The remains of a rocket attack on Netivot in southern Israel. Photo by Eliyahu Hershkowitz (Haaretz)
The Muslim Brotherhood declared early Monday that its candidate, Mohammed Morsi, won Egypt’s presidential election, which would be the first victory of an Islamist as head of state in the stunning wave of protests demanding democracy that swept the Middle East the past year. But the military handed itself the lion’s share power over the new president, sharpening the possibility of confrontation.
With parliament dissolved and martial law effectively in force, the generals made themselves Egypt’s lawmakers, gave themselves control over the budget and will determine who writes the permanent constitution that will define the country’s future.
But as they claimed victory over Hosni Mubarak’s last prime minister Ahmed Shafiq after a deeply polarizing election, the Brotherhood challenged the military’s power grab. The group insisted on Sunday that it did not recognize the dissolution of parliament or the military’s interim constitution – or its right to oversee the drafting of a new one.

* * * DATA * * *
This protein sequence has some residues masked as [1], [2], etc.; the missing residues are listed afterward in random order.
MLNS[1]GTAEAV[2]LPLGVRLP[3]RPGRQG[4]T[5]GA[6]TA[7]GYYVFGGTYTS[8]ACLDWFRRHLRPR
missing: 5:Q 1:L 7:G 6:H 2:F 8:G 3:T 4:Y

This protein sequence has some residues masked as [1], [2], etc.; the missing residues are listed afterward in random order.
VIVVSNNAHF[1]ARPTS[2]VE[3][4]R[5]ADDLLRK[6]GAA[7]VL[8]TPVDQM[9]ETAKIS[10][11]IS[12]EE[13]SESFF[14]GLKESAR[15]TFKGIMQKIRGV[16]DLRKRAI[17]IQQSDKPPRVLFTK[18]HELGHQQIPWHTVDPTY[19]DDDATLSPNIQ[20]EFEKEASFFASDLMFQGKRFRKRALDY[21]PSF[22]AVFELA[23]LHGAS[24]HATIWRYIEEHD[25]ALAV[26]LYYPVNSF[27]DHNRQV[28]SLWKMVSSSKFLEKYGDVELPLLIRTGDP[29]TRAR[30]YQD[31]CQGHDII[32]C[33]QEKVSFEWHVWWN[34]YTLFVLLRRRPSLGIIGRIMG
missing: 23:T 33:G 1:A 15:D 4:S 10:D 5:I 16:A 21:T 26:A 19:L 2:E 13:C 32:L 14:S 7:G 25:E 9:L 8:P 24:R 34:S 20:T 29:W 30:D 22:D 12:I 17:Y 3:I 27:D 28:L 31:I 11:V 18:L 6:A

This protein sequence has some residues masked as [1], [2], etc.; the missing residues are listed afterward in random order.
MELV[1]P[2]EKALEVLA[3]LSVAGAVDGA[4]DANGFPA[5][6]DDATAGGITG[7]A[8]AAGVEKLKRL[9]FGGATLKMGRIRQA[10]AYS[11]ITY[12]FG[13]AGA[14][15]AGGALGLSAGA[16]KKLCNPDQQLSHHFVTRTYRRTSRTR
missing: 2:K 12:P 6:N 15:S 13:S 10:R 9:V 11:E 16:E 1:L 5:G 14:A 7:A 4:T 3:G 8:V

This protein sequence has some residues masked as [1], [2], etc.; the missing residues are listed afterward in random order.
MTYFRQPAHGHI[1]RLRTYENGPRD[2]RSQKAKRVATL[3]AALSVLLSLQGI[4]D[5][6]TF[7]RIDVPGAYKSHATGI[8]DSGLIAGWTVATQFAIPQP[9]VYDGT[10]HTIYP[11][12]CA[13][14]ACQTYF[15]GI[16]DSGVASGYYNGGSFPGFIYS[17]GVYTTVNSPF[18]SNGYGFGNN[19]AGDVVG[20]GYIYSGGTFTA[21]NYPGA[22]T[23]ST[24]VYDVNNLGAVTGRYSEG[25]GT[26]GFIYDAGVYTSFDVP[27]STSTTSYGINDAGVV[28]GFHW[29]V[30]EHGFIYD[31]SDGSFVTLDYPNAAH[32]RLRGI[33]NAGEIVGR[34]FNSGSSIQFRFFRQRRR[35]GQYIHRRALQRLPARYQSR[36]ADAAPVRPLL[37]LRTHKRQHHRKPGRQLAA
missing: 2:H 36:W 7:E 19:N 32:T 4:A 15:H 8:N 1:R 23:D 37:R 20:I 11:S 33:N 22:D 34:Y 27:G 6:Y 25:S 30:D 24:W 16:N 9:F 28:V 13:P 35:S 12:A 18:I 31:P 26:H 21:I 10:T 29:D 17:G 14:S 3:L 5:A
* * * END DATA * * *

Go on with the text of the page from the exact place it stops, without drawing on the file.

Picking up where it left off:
That pointed to a potential struggle over spheres of authority between Egypt’s two strongest forces. The Brotherhood has campaigned on a platform of bringing Egypt closer to a form of Islamic rule, but the military’s grip puts it in a position to block that. Instead any conflict would likely center on more basic questions of power.
Meanwhile… Israeli Haaretz News is reporting that the Muslim Brotherhood ordered the grad missile attack on Israel this weekend.
Israeli security officials say that the rockets that landed on Friday in the area near Ovda and Mitzpeh Ramon, were launched after a request by senior leaders of the Muslim Brotherhood in Egypt. According to these officials, the rockets were launched from the Sinai Peninsula by a Bedouin unit, according to Hamas orders, even though Hamas itself wasn’t the initiator of the launching, but responded to the request of the Brotherhood, who wanted such an event on the eve of the second round of presidential elections in Egypt. It is yet unclear why the Brotherhood requested such an unusual action, a first military strike against Israel, or whether the strike was aimed at specific sites in the area.
Newsy.com has more video on the elections.